As practices begin in Clay, district focuses on keeping athletes safe amid COVID-19

Oakleaf football players line up during a spring practice drill last year.

JACKSONVILLE, Fla. – School just began this week in Clay County and so did practices in high school sports there.

The changes due to COVID-19, like everywhere, are going to take some getting used to for athletes and fans this season.

First, all student athletes will be required to wear a mask as they are setting up and during practice. They can only remove it when they actually begin to play. The mask goes back on when they are finished.

Equipment is sanitized frequently and the district has used electrostatic sprayers to kill germs and disinfect items athletes use or frequently come in contact with, said Clay County district athletic director John Sgromolo.

Other safety measures include a weekly COVID-19 questionnaire and social distancing during practices. The Florida High School Athletic Association voted to allow practices to begin Aug. 24 around the state.

“For example, during a drill while you’re waiting, instead of being right next to your teammate, they keep that 6 feet of distance,” he said.

The most common question he receives is can students who students who have opted to learn virtually still participate in sports on campus?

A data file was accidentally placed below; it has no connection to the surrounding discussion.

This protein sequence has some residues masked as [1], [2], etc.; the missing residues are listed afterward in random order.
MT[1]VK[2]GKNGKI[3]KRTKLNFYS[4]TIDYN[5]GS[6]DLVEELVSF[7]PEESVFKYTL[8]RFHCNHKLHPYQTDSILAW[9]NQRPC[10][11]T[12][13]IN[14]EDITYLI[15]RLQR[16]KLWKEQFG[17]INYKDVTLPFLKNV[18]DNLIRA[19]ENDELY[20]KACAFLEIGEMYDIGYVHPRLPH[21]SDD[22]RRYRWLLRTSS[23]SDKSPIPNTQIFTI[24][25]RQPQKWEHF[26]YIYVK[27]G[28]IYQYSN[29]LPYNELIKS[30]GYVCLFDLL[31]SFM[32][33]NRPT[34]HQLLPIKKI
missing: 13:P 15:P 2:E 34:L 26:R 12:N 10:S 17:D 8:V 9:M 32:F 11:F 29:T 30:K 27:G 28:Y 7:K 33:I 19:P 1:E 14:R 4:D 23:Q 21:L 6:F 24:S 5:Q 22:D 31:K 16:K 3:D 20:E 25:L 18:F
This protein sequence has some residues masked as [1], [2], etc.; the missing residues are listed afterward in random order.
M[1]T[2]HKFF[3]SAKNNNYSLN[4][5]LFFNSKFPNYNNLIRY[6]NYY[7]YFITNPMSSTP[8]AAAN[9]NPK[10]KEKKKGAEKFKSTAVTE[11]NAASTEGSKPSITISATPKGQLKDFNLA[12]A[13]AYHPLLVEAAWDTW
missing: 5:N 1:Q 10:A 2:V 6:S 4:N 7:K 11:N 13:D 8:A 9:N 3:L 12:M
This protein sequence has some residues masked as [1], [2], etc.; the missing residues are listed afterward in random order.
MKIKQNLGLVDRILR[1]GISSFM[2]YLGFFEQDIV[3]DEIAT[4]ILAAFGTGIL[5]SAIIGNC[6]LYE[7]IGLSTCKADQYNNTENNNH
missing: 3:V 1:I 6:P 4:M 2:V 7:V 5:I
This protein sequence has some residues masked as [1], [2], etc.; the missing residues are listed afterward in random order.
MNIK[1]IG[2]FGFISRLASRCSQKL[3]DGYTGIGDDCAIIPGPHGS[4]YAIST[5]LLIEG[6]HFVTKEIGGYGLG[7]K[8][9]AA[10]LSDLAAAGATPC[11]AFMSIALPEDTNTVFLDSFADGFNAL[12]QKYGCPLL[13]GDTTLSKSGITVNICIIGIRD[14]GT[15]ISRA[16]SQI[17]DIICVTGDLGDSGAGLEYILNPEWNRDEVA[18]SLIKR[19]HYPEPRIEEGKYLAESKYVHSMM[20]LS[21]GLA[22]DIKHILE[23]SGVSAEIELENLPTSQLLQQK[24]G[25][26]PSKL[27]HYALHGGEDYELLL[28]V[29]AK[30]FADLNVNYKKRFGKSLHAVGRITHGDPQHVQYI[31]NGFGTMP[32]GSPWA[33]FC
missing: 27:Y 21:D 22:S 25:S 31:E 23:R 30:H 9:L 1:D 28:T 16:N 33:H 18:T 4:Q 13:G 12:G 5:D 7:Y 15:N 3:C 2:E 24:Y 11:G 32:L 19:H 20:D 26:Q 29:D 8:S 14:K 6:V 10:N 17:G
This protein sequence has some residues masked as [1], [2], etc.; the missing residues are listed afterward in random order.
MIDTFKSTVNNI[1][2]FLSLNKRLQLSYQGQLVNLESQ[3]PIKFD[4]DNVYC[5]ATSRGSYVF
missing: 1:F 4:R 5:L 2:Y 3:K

The answer — absolutely.

“So it’s going to be important to communicate with their athletic director at their home zoned school to let them know that they’re interested in athletics so they can go through the clearance process and make sure that paperwork is taken care of before they get on the field,” Sgromolo said.

When games start at Clay County’s seven public high schools on Sept. 11, fans will notice a big difference, too.

At football games this fall, all tickets will be sold digitally and stadium capacity will be capped at 30% to maintain social distancing measures. The state of Florida’s current Phase 2 of the Re-Open Florida measure limits attendance at major events to 50% of a venue’s capacity. Individual districts can tighten those standards.

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